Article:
Competitively-priced board from South America is being widely blamed for a pause in the forward momentum of the UK market for MDF. Indeed, several leading industry figures contacted this week suggested that much-needed MDF price increases would probably have to be put on hold because of the dampening effects of these imports.

Domestic manufacturers enjoyed a large measure of success last year in chasing off the threat of MDF imports. However, as indicated in our final report of 2003, a significant volume of MDF produced at the Duratex mill in Brazil was expected to arrive in the UK during the final weeks of 2003 and the early part of 2004. Further shipments will be made in the coming months, it was confirmed this week by International Plywood.

Import impact

The total volume of these Brazilian imports to date is understood to be around 15,000m3 spread over three shipments, which equates to only some 1.5% of the UK’s annual consumption of MDF.

However, in many quarters the imports are claimed to be having a de-stabilising effect on the UK market. “Some people will say it’s only a few thousand metre cube, but it’s what everybody talks about in the market place – it becomes the level you are expected to get to with your pricing,” TTJ was told by one concerned source. “It is incredibly cheap board and it has messed up the whole UK market.”

Many contacts criticised what one described as “the British fixation with buying solely on price – no matter what the consequences for the wider market”.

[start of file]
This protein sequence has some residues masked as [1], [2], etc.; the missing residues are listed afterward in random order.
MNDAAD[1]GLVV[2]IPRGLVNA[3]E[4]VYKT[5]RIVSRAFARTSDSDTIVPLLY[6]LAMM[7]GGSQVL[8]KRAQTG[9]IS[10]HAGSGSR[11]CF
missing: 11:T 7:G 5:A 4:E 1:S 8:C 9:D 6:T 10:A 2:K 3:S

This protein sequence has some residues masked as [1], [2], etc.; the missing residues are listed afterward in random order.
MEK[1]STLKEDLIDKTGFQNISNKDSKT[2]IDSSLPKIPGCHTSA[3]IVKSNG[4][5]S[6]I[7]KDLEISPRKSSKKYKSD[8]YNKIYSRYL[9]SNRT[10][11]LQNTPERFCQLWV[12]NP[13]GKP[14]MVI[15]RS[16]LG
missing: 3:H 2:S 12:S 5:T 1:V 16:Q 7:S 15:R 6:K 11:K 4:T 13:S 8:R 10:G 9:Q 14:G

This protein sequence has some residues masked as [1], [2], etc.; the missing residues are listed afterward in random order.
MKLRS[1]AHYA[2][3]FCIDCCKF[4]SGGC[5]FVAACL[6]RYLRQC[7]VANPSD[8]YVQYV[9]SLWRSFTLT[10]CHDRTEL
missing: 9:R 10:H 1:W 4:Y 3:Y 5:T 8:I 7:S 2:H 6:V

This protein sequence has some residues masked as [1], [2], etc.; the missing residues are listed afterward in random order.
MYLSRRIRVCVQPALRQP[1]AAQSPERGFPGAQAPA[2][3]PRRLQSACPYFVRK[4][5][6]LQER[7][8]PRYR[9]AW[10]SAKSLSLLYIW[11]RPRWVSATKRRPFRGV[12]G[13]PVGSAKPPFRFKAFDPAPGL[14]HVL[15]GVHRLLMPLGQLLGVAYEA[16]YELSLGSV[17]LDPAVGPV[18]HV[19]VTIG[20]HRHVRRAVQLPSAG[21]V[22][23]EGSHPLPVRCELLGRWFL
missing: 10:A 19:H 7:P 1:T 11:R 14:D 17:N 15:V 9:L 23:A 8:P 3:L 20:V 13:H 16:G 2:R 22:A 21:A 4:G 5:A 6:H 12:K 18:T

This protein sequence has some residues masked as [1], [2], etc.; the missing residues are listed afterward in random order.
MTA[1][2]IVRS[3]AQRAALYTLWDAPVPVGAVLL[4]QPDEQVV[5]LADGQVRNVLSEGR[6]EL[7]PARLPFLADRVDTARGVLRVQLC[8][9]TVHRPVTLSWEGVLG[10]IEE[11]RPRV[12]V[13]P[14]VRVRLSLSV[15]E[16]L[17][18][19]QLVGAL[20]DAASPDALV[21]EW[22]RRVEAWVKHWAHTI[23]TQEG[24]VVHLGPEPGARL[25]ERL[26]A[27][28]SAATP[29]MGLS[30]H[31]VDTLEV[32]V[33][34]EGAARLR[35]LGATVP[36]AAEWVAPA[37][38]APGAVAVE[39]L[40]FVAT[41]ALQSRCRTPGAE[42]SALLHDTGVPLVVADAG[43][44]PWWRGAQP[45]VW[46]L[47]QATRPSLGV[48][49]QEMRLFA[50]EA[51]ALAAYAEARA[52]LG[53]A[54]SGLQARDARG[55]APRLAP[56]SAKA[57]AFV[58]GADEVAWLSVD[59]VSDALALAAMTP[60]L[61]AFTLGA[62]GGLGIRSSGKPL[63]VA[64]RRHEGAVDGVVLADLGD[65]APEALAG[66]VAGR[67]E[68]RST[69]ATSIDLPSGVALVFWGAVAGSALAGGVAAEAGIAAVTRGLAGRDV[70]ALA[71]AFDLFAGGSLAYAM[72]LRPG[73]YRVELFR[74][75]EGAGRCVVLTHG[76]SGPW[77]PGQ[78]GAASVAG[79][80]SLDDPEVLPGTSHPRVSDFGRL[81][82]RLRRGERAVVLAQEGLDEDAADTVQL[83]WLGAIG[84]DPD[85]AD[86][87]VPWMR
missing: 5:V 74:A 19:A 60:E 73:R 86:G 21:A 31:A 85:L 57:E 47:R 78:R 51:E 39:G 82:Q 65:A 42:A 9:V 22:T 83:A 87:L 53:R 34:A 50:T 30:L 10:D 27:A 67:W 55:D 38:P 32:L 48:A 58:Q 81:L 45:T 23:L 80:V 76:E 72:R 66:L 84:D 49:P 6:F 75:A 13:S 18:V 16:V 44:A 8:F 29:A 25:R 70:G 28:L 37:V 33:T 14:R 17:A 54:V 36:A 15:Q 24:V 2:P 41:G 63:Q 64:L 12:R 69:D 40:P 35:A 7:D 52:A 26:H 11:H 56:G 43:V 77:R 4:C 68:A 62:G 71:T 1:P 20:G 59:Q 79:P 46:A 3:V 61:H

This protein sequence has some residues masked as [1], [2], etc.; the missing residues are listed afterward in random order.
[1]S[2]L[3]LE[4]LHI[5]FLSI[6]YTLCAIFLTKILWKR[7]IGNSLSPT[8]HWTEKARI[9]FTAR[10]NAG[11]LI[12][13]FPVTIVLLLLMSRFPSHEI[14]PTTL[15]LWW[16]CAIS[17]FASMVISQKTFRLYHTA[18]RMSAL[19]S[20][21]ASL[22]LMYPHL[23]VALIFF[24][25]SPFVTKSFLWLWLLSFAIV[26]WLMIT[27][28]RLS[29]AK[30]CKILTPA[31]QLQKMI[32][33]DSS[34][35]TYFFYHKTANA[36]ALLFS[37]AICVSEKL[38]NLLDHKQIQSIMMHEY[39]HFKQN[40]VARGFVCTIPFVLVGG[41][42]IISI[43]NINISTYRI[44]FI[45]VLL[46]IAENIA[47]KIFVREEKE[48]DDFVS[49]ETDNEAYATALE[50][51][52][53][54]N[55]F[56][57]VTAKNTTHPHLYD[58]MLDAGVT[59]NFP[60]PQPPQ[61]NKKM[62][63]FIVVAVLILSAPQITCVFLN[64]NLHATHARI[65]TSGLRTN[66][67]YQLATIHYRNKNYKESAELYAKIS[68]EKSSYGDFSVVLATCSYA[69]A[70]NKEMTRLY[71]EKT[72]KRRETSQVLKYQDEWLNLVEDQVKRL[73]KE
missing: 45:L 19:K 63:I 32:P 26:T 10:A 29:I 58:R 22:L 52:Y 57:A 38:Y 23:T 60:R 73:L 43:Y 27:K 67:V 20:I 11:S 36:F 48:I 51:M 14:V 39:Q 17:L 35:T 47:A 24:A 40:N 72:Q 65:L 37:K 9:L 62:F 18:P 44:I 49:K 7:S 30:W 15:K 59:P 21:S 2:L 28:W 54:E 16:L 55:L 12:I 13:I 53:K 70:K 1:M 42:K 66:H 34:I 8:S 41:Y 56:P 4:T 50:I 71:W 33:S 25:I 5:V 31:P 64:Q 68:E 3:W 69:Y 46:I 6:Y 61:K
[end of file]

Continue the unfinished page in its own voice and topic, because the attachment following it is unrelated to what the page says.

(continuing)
According to several contacts, the fact that the Brazilian board has been arriving at a port in the south of England has meant that its impact has been greater there than in the north. And while the imports are understood to cover a range of thicknesses, its arrival has caused the strongest reverberations in the standard board market. One contact ventured: “There is a limited specification on the imports so they have tended to affect the merchanting sector more than any other.”

Talk of market de-stabilisation has been dismissed as “paranoia” by other elements of the domestic MDF trade, who suggested the volumes involved were far too small to have any major bearing. One source commented: “It’s a drop in the ocean in volume terms. Domestic manufacturers are using it as an excuse. They have sold MDF cheap in the past and built up an expectation of cheap prices, so when they try to put prices up, the market does the obvious thing and looks for a cheaper source.” It was argued in one quarter that the Brazilian board was not even the cheapest available on the UK market at present.